Wednesday, 27 July 2016

Summer Reading, July 27, 2016

It's been a couple of weeks since I've blogged about my reading due to a decision to only talk about books I've enjoyed and can recommend. (Aside to one of my fellow authors: "Witty" banter can be overdone and can't take the place of character or plot development!) But I've just finished a book I can recommend, Girl Waits With Gun, the first in a blossoming series about the real-life Kopp sisters. Author Amy Stewart bases her novel on newspaper articles that were published as the result of a 1914 accident between the three sisters, who were riding in their buggy, and a car driven by a wealthy factory owner who plowed into them. When the eldest sister, thirty-five-year-old Constance, tries to claim $50 in damages from the factory owner, Henry Kaufman, she sets off a string of nasty persecutions from Kaufman and his gang of hoodlums. Attacks escalate from rocks with threatening messages being hurled through the sisters' bedroom windows in the middle of the night, to shots being fired at the house, to attempted arson. Isolated on a small farm outside of Paterson, New Jersey, the sisters enlist the help of Sheriff Heath, a stalwart, dedicated, and forward-thinking lawman who develops feelings for Constance, but it is through her own efforts to solve the case as well as to help a young factory worker whose infant son, fathered by Kaufman, has disappeared, that retribution is made.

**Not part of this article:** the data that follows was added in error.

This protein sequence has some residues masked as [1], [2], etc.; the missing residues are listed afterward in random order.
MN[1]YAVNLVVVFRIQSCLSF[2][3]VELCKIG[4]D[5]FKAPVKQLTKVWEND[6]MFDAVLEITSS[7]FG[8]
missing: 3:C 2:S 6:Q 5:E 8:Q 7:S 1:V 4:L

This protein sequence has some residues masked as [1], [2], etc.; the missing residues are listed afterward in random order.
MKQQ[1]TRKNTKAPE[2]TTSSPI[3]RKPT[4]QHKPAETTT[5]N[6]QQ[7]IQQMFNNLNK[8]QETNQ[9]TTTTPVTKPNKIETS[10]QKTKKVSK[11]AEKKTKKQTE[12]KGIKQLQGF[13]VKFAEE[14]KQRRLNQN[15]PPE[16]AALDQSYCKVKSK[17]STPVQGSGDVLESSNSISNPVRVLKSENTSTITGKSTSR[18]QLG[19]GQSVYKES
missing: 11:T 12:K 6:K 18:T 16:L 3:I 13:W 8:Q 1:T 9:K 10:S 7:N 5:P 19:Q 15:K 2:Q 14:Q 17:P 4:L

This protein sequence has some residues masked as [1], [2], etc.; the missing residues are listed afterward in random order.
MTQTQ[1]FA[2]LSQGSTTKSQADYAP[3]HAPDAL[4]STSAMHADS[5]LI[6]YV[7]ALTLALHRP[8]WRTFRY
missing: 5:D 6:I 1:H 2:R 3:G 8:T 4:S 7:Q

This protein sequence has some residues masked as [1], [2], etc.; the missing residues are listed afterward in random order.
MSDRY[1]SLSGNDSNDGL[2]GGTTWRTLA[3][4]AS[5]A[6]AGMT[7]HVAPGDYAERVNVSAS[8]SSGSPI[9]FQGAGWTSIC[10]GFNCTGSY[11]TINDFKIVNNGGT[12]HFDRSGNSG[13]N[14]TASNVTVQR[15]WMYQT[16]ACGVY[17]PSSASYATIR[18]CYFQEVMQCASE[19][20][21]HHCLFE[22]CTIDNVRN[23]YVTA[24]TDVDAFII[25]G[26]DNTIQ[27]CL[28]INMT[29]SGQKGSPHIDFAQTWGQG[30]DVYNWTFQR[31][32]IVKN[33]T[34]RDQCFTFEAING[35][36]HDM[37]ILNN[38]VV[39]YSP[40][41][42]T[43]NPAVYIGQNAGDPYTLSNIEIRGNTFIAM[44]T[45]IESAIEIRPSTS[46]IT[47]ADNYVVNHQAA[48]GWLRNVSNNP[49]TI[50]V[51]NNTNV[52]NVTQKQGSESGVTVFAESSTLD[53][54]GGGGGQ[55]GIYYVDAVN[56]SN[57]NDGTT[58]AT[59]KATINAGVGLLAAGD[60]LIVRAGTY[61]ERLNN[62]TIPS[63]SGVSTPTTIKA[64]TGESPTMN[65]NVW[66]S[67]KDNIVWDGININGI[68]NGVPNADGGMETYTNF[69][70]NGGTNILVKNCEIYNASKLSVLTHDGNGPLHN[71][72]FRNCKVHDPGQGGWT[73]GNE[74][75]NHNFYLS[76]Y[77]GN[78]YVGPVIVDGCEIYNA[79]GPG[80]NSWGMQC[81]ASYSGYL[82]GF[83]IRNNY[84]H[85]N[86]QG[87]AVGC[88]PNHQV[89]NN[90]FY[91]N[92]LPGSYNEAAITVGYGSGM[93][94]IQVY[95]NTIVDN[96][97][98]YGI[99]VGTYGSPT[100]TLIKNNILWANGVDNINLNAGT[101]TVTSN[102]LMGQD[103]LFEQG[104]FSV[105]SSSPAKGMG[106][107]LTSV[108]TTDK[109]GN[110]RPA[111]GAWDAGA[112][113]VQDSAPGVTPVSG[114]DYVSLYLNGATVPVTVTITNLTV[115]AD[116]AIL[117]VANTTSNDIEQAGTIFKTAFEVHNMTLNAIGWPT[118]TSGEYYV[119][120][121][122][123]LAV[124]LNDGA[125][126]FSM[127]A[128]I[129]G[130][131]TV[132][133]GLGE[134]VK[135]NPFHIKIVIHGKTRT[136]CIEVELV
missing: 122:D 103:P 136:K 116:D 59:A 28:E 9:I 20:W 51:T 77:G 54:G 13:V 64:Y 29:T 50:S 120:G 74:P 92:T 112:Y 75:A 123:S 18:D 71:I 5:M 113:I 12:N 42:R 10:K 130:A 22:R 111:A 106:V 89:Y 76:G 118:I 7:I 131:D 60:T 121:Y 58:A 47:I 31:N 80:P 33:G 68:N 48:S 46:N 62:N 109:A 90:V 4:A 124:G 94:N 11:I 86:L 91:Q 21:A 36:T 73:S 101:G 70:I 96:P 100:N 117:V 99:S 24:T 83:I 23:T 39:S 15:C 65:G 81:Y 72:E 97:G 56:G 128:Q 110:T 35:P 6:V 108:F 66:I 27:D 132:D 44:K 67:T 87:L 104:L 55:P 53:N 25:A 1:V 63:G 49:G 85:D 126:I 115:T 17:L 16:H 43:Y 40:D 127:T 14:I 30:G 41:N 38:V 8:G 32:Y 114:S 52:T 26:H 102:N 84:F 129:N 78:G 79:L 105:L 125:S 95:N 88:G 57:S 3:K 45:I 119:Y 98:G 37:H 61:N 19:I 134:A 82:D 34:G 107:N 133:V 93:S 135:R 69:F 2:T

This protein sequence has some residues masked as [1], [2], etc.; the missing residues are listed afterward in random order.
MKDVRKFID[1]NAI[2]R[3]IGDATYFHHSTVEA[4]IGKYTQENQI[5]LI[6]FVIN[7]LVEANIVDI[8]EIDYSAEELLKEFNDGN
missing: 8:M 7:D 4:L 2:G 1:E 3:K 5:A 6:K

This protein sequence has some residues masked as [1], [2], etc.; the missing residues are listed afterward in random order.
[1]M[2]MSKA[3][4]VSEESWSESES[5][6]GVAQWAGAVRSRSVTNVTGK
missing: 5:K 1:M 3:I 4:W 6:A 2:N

Although the story starts a bit slowly, I soon became enamoured with the sisters. Constance, tall for a woman, strong, and resourceful, seems to be waiting for her life to begin and has a big secret. Norma, the middle sister, never wants to leave the farm and spends her spare time training homing pigeons to carry cut-out newspaper headlines back to her sisters. Fleurette, a teenager, is the spoiled, artistic family beauty who dramatizes everything and can't wait to escape the isolation of their lives. I also enjoyed the historical detail, the homeyness of the sisters' lives, and the sensibility of women who are trying to act like ladies while dealing with some very unladylike problems and a judicial system that fails them.

There is a second book in the series, Lady Copp Makes Trouble (another actual newspaper headline, I assume), that I'm looking forward to reading. But check out Girl Waits With Gun first.


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